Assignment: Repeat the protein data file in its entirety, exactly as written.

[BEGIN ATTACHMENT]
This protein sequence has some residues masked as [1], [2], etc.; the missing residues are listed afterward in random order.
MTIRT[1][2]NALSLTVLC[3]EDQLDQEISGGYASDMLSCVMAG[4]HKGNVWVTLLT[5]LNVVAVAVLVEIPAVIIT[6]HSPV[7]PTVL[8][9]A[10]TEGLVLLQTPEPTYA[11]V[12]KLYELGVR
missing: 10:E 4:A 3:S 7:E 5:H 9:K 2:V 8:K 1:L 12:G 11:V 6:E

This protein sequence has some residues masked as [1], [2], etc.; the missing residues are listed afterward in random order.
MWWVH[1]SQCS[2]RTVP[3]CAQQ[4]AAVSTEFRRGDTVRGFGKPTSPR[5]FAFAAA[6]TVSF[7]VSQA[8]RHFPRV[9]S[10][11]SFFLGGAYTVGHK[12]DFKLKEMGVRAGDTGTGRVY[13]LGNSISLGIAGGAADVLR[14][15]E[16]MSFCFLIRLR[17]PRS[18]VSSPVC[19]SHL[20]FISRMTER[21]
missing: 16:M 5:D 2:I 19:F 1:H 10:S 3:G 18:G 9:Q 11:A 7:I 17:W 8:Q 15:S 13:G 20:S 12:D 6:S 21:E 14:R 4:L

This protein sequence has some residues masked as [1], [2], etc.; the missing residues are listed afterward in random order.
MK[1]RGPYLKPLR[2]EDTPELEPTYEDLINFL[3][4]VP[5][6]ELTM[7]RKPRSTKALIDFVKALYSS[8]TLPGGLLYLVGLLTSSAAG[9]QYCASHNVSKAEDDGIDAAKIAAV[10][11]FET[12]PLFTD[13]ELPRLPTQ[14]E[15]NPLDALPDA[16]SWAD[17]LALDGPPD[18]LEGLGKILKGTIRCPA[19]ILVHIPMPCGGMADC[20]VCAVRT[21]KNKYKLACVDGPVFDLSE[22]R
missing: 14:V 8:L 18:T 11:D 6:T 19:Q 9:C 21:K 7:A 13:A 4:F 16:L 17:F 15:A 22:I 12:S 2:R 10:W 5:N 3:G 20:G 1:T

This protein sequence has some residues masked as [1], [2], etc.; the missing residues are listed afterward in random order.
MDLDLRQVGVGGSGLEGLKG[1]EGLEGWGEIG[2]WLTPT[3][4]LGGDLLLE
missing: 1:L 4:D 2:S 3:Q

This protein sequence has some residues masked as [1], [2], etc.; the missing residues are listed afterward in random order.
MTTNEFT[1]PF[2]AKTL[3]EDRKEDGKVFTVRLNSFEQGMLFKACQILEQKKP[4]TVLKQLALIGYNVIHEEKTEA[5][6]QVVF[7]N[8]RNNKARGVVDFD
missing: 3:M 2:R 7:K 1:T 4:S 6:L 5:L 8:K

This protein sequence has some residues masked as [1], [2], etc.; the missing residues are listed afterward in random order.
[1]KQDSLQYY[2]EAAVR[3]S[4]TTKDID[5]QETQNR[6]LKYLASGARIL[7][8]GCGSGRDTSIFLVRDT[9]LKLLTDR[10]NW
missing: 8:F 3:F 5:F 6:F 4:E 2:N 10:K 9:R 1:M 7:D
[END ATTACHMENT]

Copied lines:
This protein sequence has some residues masked as [1], [2], etc.; the missing residues are listed afterward in random order.
MTIRT[1][2]NALSLTVLC[3]EDQLDQEISGGYASDMLSCVMAG[4]HKGNVWVTLLT[5]LNVVAVAVLVEIPAVIIT[6]HSPV[7]PTVL[8][9]A[10]TEGLVLLQTPEPTYA[11]V[12]KLYELGVR
missing: 10:E 4:A 3:S 7:E 5:H 9:K 2:V 8:K 1:L 12:G 11:V 6:E

This protein sequence has some residues masked as [1], [2], etc.; the missing residues are listed afterward in random order.
MWWVH[1]SQCS[2]RTVP[3]CAQQ[4]AAVSTEFRRGDTVRGFGKPTSPR[5]FAFAAA[6]TVSF[7]VSQA[8]RHFPRV[9]S[10][11]SFFLGGAYTVGHK[12]DFKLKEMGVRAGDTGTGRVY[13]LGNSISLGIAGGAADVLR[14][15]E[16]MSFCFLIRLR[17]PRS[18]VSSPVC[19]SHL[20]FISRMTER[21]
missing: 16:M 5:D 2:I 19:F 1:H 10:S 3:G 18:G 9:Q 11:A 7:I 17:W 8:Q 15:S 13:G 20:S 12:D 6:S 21:E 14:R 4:L

This protein sequence has some residues masked as [1], [2], etc.; the missing residues are listed afterward in random order.
MK[1]RGPYLKPLR[2]EDTPELEPTYEDLINFL[3][4]VP[5][6]ELTM[7]RKPRSTKALIDFVKALYSS[8]TLPGGLLYLVGLLTSSAAG[9]QYCASHNVSKAEDDGIDAAKIAAV[10][11]FET[12]PLFTD[13]ELPRLPTQ[14]E[15]NPLDALPDA[16]SWAD[17]LALDGPPD[18]LEGLGKILKGTIRCPA[19]ILVHIPMPCGGMADC[20]VCAVRT[21]KNKYKLACVDGPVFDLSE[22]R
missing: 14:V 8:L 18:T 11:D 6:T 19:Q 9:C 21:K 7:A 13:A 4:F 16:L 17:F 15:A 22:I 12:S 2:R 10:W 5:N 3:G 20:G 1:T

This protein sequence has some residues masked as [1], [2], etc.; the missing residues are listed afterward in random order.
MDLDLRQVGVGGSGLEGLKG[1]EGLEGWGEIG[2]WLTPT[3][4]LGGDLLLE
missing: 1:L 4:D 2:S 3:Q

This protein sequence has some residues masked as [1], [2], etc.; the missing residues are listed afterward in random order.
MTTNEFT[1]PF[2]AKTL[3]EDRKEDGKVFTVRLNSFEQGMLFKACQILEQKKP[4]TVLKQLALIGYNVIHEEKTEA[5][6]QVVF[7]N[8]RNNKARGVVDFD
missing: 3:M 2:R 7:K 1:T 4:S 6:L 5:L 8:K

This protein sequence has some residues masked as [1], [2], etc.; the missing residues are listed afterward in random order.
[1]KQDSLQYY[2]EAAVR[3]S[4]TTKDID[5]QETQNR[6]LKYLASGARIL[7][8]GCGSGRDTSIFLVRDT[9]LKLLTDR[10]NW
missing: 8:F 3:F 5:F 6:F 4:E 2:N 10:K 9:R 1:M 7:D